We granted discretionary appeal in this divorce case to determine whether the motion to set aside the judgment should have been granted, and now reverse.
On February 4, 1997, Linda Wright filed a petition for divorce. Her husband, Stephen Wright, was initially represented by counsel and demanded a jury trial. However, Mr. Wright's attorney was allowed to withdraw from the case in August 1997, and Mr. Wright proceeded pro se. The case was scheduled for a jury trial on November 3, 1997. Although the order permitting Mr. Wright's counsel to withdraw stated that Mr. Wright would be sent all future notices at a specific address, due to a clerical error, he was omitted from the mailing list and never received a copy of the trial calendar. 1
On Saturday, November 1, 1997, Mr. Wright was personally served with a "SUBPOENA FOR THE PRODUCTION OF DOCUMENTARY EVIDENCE." The subpoena required Mr. Wright to appear at 9:00 a.m., Monday, November 3, 1997, at the Barrow County courthouse and detailed what financial documents he was to bring with him "for use as evidence by the Plaintiff." The subpoena did not state the nature of the November 3 proceeding. On a previous occasion, Mr. Wright had been served with a "SUBPOENA DUCES TECUM" that required he appear at a deposition and bring similar records.
On the morning of November 3, Mr. Wright, believing he had to be notified at least five days before any appearance, called the courthouse to inquire about the November 1 subpoena. He was told by the presiding judge's law clerk that if he had not received proper notice, his appearance probably would not be required. He was also advised to contact Ms. Wright's attorney. Mr. Wright attempted to do so, leaving a message on the attorney's answering machine.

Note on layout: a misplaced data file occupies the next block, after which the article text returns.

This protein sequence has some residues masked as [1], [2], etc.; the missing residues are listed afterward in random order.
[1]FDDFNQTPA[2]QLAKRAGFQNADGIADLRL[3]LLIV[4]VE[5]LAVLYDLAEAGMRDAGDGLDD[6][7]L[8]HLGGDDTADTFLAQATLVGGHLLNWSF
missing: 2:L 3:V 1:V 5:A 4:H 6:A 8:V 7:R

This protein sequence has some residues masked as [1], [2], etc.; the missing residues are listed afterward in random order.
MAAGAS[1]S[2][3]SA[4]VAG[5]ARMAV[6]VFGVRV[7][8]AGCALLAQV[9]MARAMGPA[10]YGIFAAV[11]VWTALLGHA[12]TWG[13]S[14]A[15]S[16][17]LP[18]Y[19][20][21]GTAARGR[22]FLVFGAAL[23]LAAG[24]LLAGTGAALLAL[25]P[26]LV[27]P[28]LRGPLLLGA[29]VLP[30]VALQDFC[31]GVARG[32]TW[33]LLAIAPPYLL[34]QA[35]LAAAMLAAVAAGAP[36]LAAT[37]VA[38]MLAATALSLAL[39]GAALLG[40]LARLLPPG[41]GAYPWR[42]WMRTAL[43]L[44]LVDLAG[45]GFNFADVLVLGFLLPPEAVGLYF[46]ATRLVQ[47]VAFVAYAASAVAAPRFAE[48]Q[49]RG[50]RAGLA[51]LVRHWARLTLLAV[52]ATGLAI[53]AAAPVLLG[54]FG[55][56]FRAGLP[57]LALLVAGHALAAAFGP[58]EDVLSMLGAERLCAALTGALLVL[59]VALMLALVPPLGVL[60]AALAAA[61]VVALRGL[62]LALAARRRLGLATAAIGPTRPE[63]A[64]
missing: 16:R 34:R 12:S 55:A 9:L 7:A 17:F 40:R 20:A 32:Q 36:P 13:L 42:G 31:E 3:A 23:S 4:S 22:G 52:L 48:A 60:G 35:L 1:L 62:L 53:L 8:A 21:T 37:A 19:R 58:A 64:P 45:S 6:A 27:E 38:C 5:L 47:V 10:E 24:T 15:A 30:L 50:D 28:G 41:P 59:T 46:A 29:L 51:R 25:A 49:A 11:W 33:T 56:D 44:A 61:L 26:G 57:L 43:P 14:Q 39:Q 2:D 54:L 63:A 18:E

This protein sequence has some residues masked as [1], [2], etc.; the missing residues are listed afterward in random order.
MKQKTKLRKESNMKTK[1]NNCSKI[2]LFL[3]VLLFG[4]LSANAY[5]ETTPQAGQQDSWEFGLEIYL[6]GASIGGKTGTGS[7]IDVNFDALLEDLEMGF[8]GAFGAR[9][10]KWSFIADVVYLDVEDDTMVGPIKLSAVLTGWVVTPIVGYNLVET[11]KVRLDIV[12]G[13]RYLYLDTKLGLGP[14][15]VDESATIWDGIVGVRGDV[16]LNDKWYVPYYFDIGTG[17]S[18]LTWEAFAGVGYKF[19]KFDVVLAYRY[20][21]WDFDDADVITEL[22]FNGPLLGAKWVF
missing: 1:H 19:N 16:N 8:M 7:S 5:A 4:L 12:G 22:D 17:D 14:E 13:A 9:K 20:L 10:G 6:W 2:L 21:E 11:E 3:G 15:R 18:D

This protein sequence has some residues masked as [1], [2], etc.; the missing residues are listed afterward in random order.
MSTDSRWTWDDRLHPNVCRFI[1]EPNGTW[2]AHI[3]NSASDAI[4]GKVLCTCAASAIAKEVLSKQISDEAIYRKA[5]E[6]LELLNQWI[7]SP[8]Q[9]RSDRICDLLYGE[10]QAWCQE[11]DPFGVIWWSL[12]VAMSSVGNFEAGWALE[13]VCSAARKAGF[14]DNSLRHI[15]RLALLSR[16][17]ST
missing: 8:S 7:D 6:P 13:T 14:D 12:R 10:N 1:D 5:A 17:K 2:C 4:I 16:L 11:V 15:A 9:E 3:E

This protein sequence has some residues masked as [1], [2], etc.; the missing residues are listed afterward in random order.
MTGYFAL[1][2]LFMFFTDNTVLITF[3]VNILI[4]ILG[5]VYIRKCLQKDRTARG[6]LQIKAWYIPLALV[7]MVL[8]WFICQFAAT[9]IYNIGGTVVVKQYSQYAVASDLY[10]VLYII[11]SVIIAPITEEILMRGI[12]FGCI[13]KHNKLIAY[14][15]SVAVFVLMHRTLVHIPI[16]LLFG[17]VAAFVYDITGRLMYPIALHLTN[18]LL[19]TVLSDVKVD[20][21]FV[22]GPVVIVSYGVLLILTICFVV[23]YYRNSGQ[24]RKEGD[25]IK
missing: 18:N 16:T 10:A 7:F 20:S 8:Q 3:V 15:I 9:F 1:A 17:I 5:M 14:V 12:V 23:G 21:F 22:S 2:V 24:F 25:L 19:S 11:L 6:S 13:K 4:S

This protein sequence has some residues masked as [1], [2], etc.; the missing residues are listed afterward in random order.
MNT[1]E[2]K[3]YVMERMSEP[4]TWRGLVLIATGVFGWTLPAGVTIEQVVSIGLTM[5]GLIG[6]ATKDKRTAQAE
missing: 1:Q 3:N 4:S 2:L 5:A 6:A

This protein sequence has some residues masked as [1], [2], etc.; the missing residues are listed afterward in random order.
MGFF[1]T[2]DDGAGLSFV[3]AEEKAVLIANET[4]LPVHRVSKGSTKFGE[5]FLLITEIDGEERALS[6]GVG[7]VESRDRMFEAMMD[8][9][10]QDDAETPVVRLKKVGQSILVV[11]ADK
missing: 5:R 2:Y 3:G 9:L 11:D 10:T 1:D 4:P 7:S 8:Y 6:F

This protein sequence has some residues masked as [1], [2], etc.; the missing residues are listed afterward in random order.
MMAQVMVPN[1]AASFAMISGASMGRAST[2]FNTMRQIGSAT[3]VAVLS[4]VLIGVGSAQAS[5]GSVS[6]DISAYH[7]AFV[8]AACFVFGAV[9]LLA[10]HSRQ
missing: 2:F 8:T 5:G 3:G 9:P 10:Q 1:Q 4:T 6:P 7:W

Mr. Wright did not appear in court on November 3, and, on Ms. Wright's motion, the court struck Mr. Wright's answer and demand for a jury trial. The court heard evidence presented by Ms. Wright and entered a final judgment and decree, deciding the issues of child custody and support, equitable division of marital property, and alimony. The judgment was entered December 1, 1997. Mr. Wright obtained counsel and, on December 4, filed a motion to set aside the judgment, which was denied.
The issue is whether Mr. Wright was given adequate notice of the trial date so that due process concerns were satisfied. A fundamental requirement of due process in any proceeding which is to be accorded finality is notice that is reasonably calculated to inform interested parties of an impending hearing and afford them an opportunity to present their objections. Allen v. Bd. of Tax Assessors, 247 Ga. 568